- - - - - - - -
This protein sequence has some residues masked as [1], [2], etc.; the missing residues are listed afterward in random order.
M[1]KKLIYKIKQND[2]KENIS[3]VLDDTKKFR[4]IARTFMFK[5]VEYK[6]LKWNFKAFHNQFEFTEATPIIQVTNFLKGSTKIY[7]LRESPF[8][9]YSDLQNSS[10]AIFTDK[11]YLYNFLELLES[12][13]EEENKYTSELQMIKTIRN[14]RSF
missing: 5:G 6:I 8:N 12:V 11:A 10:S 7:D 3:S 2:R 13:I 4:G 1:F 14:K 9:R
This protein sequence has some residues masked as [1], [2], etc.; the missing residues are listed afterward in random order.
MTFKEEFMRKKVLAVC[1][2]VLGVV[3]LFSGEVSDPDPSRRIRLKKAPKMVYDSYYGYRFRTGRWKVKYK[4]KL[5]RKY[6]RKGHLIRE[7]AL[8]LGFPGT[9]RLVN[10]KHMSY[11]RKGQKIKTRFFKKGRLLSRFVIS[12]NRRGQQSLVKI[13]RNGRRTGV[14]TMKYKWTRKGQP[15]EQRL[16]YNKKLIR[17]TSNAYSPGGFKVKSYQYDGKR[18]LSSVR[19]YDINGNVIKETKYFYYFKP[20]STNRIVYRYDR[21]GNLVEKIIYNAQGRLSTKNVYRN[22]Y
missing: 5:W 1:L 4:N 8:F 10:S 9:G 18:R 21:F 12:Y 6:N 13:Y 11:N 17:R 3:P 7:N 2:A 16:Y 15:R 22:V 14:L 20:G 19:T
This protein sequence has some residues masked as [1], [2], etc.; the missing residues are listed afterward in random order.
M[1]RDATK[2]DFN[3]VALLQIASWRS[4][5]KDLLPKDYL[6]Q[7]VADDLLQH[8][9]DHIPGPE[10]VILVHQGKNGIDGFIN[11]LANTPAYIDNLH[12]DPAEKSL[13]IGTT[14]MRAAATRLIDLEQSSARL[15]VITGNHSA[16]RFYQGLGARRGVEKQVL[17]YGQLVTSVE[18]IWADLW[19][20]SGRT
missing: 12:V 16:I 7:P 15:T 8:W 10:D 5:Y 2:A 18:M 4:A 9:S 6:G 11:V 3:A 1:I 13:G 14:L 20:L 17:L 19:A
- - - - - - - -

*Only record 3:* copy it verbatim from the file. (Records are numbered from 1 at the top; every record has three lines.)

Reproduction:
This protein sequence has some residues masked as [1], [2], etc.; the missing residues are listed afterward in random order.
M[1]RDATK[2]DFN[3]VALLQIASWRS[4][5]KDLLPKDYL[6]Q[7]VADDLLQH[8][9]DHIPGPE[10]VILVHQGKNGIDGFIN[11]LANTPAYIDNLH[12]DPAEKSL[13]IGTT[14]MRAAATRLIDLEQSSARL[15]VITGNHSA[16]RFYQGLGARRGVEKQVL[17]YGQLVTSVE[18]IWADLW[19][20]SGRT
missing: 12:V 16:I 7:P 15:T 8:W 10:D 5:Y 2:A 18:M 4:A 9:S 6:G 11:V 3:A 1:I 13:G 14:L 20:L 17:L 19:A